Enhanced Port & Ship Security Rules Now In Effect
July 1, 2004
Cruise passengers most likely won't notice the changes. "These [ISPS] are excellent preventative measures to enhance maritime security but the great thrust of the code is directed toward cargo ships, where the real threat lies," says Captain Bill Wright, senior vice president for safety, security and the environment for Royal Caribbean Cruises Limited, owner of both Royal Caribbean and Celebrity. "Cruise ships have a lower threshold of concern than cargo lines."
That's because shortly after the tragic events of September 11, 2001, cruise lines vastly upgraded procedures, from rules requiring them to provide passenger manifests to 100 percent screening of everything that comes onboard -- from provisions to passengers. "The experience we have in security [since then] allowed us in a remarkably short time to ramp up to the new challenges we were facing," says Wright, who formerly captained Royal Caribbean's Radiance, Enchantment, and Voyager of the Seas, among others.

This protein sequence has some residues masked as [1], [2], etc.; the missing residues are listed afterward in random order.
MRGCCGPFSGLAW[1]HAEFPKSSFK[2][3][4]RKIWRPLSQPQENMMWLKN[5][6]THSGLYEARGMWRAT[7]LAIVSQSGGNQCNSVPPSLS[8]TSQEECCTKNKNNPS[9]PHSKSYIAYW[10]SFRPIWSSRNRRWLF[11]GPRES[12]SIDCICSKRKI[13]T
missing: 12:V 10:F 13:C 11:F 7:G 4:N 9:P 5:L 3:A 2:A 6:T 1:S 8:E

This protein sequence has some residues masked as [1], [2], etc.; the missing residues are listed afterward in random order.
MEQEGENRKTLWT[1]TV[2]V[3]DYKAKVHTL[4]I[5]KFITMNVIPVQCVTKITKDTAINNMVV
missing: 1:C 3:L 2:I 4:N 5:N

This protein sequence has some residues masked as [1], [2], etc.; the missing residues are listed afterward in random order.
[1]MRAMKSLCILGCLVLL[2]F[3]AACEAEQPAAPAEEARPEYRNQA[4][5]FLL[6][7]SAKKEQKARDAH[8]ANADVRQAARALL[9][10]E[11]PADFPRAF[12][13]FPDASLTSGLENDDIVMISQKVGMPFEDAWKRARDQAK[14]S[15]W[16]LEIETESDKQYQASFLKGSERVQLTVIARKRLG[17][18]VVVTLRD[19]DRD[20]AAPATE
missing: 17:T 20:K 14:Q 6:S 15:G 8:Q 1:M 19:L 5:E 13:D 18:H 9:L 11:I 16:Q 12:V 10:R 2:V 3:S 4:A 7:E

More of concern -- at least among cruise passengers worried their plans may be disrupted if a ship is slated to call at a port that hasn't achieved certification -- are last-minute changes in itineraries. Wright says that Royal Caribbean and Celebrity report absolutely no itinerary changes as a result of the new requirements. "It's important to remember there is a distinct difference between a cruise ship and airliner. We take our own security services with us. We combine what's available from a port with our substantial security systems -- explosive detectors, security squad, metal detectors. It's all self-contained. If we show up in Timbuktu we've got the majority of our security needs onboard."
For a more in-depth look at the impact of the new ISPS regulations on passenger cruising, read our new Trendwatch: Port Security On High Alert.